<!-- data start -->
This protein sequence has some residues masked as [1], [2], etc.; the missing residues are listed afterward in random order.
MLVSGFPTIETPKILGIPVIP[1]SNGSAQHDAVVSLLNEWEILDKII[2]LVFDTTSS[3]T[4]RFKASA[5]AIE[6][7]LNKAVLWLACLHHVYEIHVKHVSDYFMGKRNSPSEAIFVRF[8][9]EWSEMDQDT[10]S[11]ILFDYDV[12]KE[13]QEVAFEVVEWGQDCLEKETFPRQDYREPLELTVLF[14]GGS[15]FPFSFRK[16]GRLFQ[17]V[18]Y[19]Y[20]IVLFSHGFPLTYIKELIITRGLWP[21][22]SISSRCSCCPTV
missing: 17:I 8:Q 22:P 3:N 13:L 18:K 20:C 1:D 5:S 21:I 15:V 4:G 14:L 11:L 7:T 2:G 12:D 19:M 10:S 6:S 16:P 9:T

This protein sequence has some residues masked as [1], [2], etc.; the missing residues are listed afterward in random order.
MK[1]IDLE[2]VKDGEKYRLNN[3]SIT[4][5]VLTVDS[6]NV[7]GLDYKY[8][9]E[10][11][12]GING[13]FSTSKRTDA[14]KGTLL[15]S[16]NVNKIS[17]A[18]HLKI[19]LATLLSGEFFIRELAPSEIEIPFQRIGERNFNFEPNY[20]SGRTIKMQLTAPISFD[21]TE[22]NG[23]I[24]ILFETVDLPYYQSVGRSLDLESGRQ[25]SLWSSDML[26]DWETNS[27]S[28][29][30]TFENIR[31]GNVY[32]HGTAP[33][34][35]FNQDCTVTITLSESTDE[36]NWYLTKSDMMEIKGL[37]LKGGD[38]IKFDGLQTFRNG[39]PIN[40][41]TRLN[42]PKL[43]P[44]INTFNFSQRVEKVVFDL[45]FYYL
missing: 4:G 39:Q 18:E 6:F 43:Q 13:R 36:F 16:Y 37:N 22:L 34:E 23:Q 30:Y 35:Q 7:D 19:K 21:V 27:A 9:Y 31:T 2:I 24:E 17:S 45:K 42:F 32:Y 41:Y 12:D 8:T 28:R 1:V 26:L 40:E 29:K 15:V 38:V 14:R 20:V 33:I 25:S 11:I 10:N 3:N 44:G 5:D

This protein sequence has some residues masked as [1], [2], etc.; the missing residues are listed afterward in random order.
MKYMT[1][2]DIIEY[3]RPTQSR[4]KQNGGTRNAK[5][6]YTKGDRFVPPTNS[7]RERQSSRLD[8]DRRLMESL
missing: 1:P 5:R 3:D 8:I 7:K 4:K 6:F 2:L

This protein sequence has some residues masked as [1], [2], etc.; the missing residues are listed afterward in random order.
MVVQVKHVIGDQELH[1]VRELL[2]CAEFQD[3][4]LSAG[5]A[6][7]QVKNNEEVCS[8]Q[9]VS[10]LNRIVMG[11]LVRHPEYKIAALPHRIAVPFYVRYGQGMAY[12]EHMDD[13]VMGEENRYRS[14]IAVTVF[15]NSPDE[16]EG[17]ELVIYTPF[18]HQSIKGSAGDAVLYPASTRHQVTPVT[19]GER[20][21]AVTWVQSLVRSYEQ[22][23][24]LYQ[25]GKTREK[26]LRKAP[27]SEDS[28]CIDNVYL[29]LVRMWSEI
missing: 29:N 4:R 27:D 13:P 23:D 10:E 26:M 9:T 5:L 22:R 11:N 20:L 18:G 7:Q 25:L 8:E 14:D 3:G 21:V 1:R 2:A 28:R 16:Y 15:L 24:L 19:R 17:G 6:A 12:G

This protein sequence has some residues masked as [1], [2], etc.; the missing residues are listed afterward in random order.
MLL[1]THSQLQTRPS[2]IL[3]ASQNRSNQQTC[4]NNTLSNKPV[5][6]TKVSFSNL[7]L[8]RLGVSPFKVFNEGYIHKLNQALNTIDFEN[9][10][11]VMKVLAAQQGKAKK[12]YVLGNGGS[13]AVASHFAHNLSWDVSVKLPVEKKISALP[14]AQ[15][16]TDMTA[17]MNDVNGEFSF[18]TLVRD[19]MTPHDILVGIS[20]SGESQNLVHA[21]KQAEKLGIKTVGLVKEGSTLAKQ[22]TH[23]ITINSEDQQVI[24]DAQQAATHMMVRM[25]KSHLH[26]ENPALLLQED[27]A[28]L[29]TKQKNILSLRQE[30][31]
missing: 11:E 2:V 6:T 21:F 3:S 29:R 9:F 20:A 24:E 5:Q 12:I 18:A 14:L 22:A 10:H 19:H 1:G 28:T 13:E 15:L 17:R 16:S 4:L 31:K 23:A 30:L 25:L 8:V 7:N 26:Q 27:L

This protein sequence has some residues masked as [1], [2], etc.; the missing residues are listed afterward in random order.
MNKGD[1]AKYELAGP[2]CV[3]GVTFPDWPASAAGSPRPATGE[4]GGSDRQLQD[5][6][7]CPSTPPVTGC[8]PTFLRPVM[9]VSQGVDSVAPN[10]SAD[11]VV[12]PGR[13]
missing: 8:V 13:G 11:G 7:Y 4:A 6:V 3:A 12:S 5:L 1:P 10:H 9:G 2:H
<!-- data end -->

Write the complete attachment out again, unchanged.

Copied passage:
This protein sequence has some residues masked as [1], [2], etc.; the missing residues are listed afterward in random order.
MLVSGFPTIETPKILGIPVIP[1]SNGSAQHDAVVSLLNEWEILDKII[2]LVFDTTSS[3]T[4]RFKASA[5]AIE[6][7]LNKAVLWLACLHHVYEIHVKHVSDYFMGKRNSPSEAIFVRF[8][9]EWSEMDQDT[10]S[11]ILFDYDV[12]KE[13]QEVAFEVVEWGQDCLEKETFPRQDYREPLELTVLF[14]GGS[15]FPFSFRK[16]GRLFQ[17]V[18]Y[19]Y[20]IVLFSHGFPLTYIKELIITRGLWP[21][22]SISSRCSCCPTV
missing: 17:I 8:Q 22:P 3:N 13:L 18:K 20:C 1:D 5:S 21:I 15:V 4:G 14:L 11:L 7:T 2:G 12:D 19:M 10:S 6:S 16:P 9:T

This protein sequence has some residues masked as [1], [2], etc.; the missing residues are listed afterward in random order.
MK[1]IDLE[2]VKDGEKYRLNN[3]SIT[4][5]VLTVDS[6]NV[7]GLDYKY[8][9]E[10][11][12]GING[13]FSTSKRTDA[14]KGTLL[15]S[16]NVNKIS[17]A[18]HLKI[19]LATLLSGEFFIRELAPSEIEIPFQRIGERNFNFEPNY[20]SGRTIKMQLTAPISFD[21]TE[22]NG[23]I[24]ILFETVDLPYYQSVGRSLDLESGRQ[25]SLWSSDML[26]DWETNS[27]S[28][29][30]TFENIR[31]GNVY[32]HGTAP[33][34][35]FNQDCTVTITLSESTDE[36]NWYLTKSDMMEIKGL[37]LKGGD[38]IKFDGLQTFRNG[39]PIN[40][41]TRLN[42]PKL[43]P[44]INTFNFSQRVEKVVFDL[45]FYYL
missing: 4:G 39:Q 18:E 6:F 43:Q 13:R 36:F 16:Y 37:N 22:L 34:E 23:Q 30:Y 35:Q 7:D 19:K 21:V 27:A 9:Y 31:T 2:I 24:E 17:S 45:K 42:F 32:Y 41:Y 12:D 8:T 28:R 1:V 26:L 40:E 29:K 15:V 38:V 14:R 20:V 33:I 25:S 11:I 10:N 3:N 44:G 5:D

This protein sequence has some residues masked as [1], [2], etc.; the missing residues are listed afterward in random order.
MKYMT[1][2]DIIEY[3]RPTQSR[4]KQNGGTRNAK[5][6]YTKGDRFVPPTNS[7]RERQSSRLD[8]DRRLMESL
missing: 1:P 5:R 3:D 8:I 7:K 4:K 6:F 2:L

This protein sequence has some residues masked as [1], [2], etc.; the missing residues are listed afterward in random order.
MVVQVKHVIGDQELH[1]VRELL[2]CAEFQD[3][4]LSAG[5]A[6][7]QVKNNEEVCS[8]Q[9]VS[10]LNRIVMG[11]LVRHPEYKIAALPHRIAVPFYVRYGQGMAY[12]EHMDD[13]VMGEENRYRS[14]IAVTVF[15]NSPDE[16]EG[17]ELVIYTPF[18]HQSIKGSAGDAVLYPASTRHQVTPVT[19]GER[20][21]AVTWVQSLVRSYEQ[22][23][24]LYQ[25]GKTREK[26]LRKAP[27]SEDS[28]CIDNVYL[29]LVRMWSEI
missing: 29:N 4:R 27:D 13:P 23:D 10:E 26:M 9:T 5:L 22:R 11:N 20:L 18:G 7:Q 25:L 8:E 14:D 3:G 21:V 1:R 2:A 28:R 16:Y 15:L 24:L 19:R 17:G 6:A 12:G

This protein sequence has some residues masked as [1], [2], etc.; the missing residues are listed afterward in random order.
MLL[1]THSQLQTRPS[2]IL[3]ASQNRSNQQTC[4]NNTLSNKPV[5][6]TKVSFSNL[7]L[8]RLGVSPFKVFNEGYIHKLNQALNTIDFEN[9][10][11]VMKVLAAQQGKAKK[12]YVLGNGGS[13]AVASHFAHNLSWDVSVKLPVEKKISALP[14]AQ[15][16]TDMTA[17]MNDVNGEFSF[18]TLVRD[19]MTPHDILVGIS[20]SGESQNLVHA[21]KQAEKLGIKTVGLVKEGSTLAKQ[22]TH[23]ITINSEDQQVI[24]DAQQAATHMMVRM[25]KSHLH[26]ENPALLLQED[27]A[28]L[29]TKQKNILSLRQE[30][31]
missing: 11:E 2:V 6:T 21:F 3:S 29:R 9:F 20:A 24:E 5:Q 12:I 18:A 14:L 22:A 10:H 19:H 1:G 28:T 13:E 15:L 17:R 16:S 4:L 31:K 23:A 30:L 25:L 8:V 7:N 26:Q 27:L

This protein sequence has some residues masked as [1], [2], etc.; the missing residues are listed afterward in random order.
MNKGD[1]AKYELAGP[2]CV[3]GVTFPDWPASAAGSPRPATGE[4]GGSDRQLQD[5][6][7]CPSTPPVTGC[8]PTFLRPVM[9]VSQGVDSVAPN[10]SAD[11]VV[12]PGR[13]
missing: 8:V 13:G 11:G 7:Y 4:A 6:V 3:A 12:S 5:L 1:P 10:H 9:G 2:H